Prior to the promulgation of Order No. 5 in 1995, China forcibly disappeared the 11th Panchen Lama, Jetsun Tenzin Gedhun Yeshi Trinley Phuntsok Pal Sangpo, following his recognition by His Holiness the Dalai Lama, as the reincarnation of one of the highest lamas of Tibetan Buddhism. The 11th Panchen Lama has remained disappeared for the last 28 years with no information available on his well being and whereabouts despite repeated attempts from the international community.
Sinicization of Tibetan Buddhism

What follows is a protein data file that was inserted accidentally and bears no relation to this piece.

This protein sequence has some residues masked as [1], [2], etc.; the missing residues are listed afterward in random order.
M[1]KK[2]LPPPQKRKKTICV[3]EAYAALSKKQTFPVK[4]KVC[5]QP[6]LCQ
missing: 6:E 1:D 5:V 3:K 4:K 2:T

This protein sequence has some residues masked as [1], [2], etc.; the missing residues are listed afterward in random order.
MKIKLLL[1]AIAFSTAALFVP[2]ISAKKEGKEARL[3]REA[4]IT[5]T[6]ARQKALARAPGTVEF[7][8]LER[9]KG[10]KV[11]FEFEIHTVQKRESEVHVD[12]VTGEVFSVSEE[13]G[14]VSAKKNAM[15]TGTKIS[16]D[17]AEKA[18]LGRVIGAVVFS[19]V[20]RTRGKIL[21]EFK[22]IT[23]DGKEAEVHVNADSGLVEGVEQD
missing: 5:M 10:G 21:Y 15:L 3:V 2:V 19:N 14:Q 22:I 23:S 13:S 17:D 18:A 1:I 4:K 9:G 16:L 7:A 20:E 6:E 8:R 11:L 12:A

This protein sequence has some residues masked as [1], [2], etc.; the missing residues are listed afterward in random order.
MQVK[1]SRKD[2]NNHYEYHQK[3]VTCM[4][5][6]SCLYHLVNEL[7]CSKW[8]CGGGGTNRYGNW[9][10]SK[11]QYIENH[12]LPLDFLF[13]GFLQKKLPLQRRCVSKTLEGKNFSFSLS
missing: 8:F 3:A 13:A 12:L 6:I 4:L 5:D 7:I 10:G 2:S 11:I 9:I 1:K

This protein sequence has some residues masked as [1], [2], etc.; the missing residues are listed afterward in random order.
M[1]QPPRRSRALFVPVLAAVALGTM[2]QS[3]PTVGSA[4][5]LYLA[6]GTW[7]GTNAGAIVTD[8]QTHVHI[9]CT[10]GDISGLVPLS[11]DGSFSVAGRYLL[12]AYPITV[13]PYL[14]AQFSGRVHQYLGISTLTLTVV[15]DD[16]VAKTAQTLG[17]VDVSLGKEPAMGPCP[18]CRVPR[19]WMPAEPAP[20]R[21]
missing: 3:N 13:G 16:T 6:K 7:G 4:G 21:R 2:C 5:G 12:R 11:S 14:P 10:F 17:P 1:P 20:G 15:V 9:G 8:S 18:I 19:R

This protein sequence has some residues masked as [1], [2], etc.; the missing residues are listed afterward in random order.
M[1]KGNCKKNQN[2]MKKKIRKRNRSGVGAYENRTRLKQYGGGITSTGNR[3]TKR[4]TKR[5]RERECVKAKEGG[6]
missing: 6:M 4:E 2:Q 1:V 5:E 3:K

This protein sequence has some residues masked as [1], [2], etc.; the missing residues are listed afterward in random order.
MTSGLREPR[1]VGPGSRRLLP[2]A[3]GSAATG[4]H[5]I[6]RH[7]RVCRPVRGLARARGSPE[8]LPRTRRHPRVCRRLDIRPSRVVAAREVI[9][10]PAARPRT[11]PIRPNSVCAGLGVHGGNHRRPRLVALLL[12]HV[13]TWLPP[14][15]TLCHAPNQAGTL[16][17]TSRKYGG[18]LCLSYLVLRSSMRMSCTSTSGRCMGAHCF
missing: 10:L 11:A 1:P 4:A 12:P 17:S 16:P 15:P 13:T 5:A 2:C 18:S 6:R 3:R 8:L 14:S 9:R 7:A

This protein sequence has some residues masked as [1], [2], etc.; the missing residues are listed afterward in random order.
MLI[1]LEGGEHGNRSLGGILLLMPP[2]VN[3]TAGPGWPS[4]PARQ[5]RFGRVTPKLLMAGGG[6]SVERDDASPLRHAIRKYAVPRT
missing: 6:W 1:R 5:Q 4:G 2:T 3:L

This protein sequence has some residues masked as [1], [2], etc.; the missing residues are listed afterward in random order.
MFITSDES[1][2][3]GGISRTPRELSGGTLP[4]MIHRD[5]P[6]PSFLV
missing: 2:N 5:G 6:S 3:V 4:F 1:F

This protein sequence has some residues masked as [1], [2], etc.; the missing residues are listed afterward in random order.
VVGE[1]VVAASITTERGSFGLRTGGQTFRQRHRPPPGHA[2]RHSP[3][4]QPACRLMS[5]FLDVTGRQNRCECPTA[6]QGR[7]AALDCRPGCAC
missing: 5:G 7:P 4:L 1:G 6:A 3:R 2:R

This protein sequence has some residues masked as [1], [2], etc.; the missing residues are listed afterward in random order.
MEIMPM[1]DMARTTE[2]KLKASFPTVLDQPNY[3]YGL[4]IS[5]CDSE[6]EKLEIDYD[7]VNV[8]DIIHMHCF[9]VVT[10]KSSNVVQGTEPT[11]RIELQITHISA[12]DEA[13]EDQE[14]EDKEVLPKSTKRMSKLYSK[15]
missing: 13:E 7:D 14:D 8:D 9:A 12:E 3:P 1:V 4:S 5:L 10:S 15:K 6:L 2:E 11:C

Tibet is still undergoing religious repression with intensified and stringent religious policies and practices after decades of illegal occupation by the PRC government. Since Xi Jinping’s consolidation of power, the CCP has wantonly prioritised the imposition of the policy of “Sinicization of Tibetan Buddhism”, which forces religious groups to put the Party above religion by supporting the Party’s rule and ideology. The Chinese authorities have routinely restricted Tibetans’ access to religious sites, banned religious gatherings, destroyed religious sites and symbols, indoctrinated Tibetan monks and nuns, tortured and persecuted Tibetan clergy in prison, and detained Tibetans who participated in religious activities honouring His Holiness the Dalai Lama or found in possession of his portraits. Additionally, nearly one million Tibetan children, aged 4 to 18, are currently forcibly enrolled and placed into Chinese colonial-style boarding schools in Tibet away from their parents, where they are deprived of the opportunity and the space to learn and practice their Tibetan language, culture and religion on a daily basis.